It's the stupid sitcom problem of there being a straightforward issue that is allowed to grow out of control because people jump to conclusions and don't talk to each other or ask the most basic questions.

Waiting and wondering is a pretty dangerous course for the Doctor to choose. Physically, it might not be a huge deal for a woman to switch between being not-pregnant and a few weeks pregnant. But by this point, Amy, if pregnant, must be at least four months pregnant, if not more. (Figure one month pregnant when she tells the Doctor she's pregnant at the end of episode one, then three months of being chased about by CED3 between episodes 1 and 2, before she tells the Doctor she wasn't pregnant. Plus all the events of the subsequent episodes.)

Physically, there are a lot of differences between being not-pregnant and four months pregnant, in terms of hormones and other physical changes in one's body. What does it do to Amy, physically, to be in an ambiguous state between not-pregnant and four-months-pregnant, and how much worse will it get when it is six, seven or eight months pregnant? Between in-labor-on-the-verge-of-giving-birth and not-pregnant?

There is clearly an issue about whether or not Amy is pregnant that is a fairly important plot point. But by limiting it to the Doctor looking at the TARDIS scanner and not saying anything, rather than creating suspense, they're merely making the Doctor look foolish and having the Doctor treat Amy like a child or lab rat rather than an adult human facing a life-changing problem that she needs to know about and deal with.
Jenny Thrash
27. Sihaya
Ursula @#26 - Well, I think that there is a strong possibility that Amy is conscious and dreaming somewhere for a few reasons. One is the nature of dreaming while pregnant. Dreaming that you're talking to your adult or adolescent child is a pretty common one (one that I've had), and so is simply dreaming, most of the time, that you're not pregnant. If Amy is sleeping, then the Doctor is probably treating her like a sleepwalker. Since reality may alter the moment he tells her she's dreaming, or since saying, "Amy wake up!" may cause the whole universe as he's aware of it to go *pop* like a soap bubble, he's trying to find out *if* he should inform her, and *what* he should inform her. I'll put it this way - if leaving Amy uninformed is an error, it's one he can always take back. If informing her is wrong, though, then he can't fix it once it's done.

But I will buy into your notion that it all gets a bit sitcommy. Amy is seeing things, and she's not telling anyone. She and Rory know a secret that they're not telling the Doctor. River knows a million things that she tells no one, though she gets to generally say, "Spoilers," and the Doctor knows that something may or may not be up with Amy, but he's not talking, and the audience all knows that at some point in the season, everyone will discover that everyone else is holding out, and the Doctor will say, "Of course, how could I be so dense!" or "Humans, you're all so arrogant," before he fixes everything or tells some poor s.o.b. that he's sorry, or both. The show does have a formula, and it does follow the TV tropes. I just love it anyway.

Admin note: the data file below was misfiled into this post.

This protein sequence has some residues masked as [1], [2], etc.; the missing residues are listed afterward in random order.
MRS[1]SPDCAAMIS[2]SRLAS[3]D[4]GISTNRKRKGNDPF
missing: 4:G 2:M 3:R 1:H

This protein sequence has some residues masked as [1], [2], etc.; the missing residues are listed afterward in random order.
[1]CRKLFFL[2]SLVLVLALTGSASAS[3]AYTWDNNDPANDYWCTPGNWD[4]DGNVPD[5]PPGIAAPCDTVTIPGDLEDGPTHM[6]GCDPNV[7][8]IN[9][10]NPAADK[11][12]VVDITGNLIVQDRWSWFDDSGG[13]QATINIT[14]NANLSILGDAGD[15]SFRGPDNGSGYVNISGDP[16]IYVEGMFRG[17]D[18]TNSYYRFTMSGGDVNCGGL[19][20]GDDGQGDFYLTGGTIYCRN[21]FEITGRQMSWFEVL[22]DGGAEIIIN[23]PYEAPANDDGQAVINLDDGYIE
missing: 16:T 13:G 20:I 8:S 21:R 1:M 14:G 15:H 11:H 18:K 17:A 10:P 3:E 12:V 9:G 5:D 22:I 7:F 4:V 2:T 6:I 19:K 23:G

Michael Poteet
28. MikePoteet
If the Doctor who dies in "Impossible Astronaut" was (is? will be?) the Ganger Doctor, that would invalidate Canton's statement, "That is most definitely the Doctor, and he is most definitely dead." Not saying this can't be the case; but Canton's line is one piece of evidence to the contrary that I have not seen dealt with yet online. Canton's whole story seems unfinished, actually -- the Doctor "invited him to his wake" as one of his four most trusted BFFs ever simply because of the events of the season premiere? I think there must be more to it than that, even if neither Sheppard nor Shepard get to come back.
Steven Halter
29. stevenhalter
MikePoteet@28:Of course Canton could be mistaken or lying. Yes, it does seem odd that Canton gets a blue envelope. There must be quite a bit more story there.
There are pleanty of other possibilities. If dead Doctor is flesh, then since it could be an old flesh duplicate it could in a sense really be the Doctor.
Or, flesh may have nothing to do with it and it is some sort of timey-whimey thing.
Makarra
30. Makarra
Ursula @ 26 - I agree that things are getting rather contrived but....well. Having just finished a rewatch of most of the Tennet ones, this is not a new trend in Dr. Who. Which does not, admittedly, forgive the practice. I just cannot get wound up about it.

Now, that said, there's a few things that can factor in--it is, frankly, easy to miss/dismiss being pregnant (seriously--I didn't realize till almost 3 months along I was it can happen) and people do that all the time. But that's both a cop out and silly. The Doctor, I think, doesn't trust Amy and her motivations, I personally think. Stemming from the "Impossible Astronaut", he has questioned her being under duress and being forced by someone to not tell him what's going on--and perhaps, despite her 'fish fingers and custard' promise, this is influencing his thoughts on the matter.

Or maybe they're just being lazy writers!
Ursula L
31. Ursula
Some of the secrets being kept make sense. The Doctor not talking to Amy about her pregnancy strikes me as being a different kind of secret than the other secrets being kept.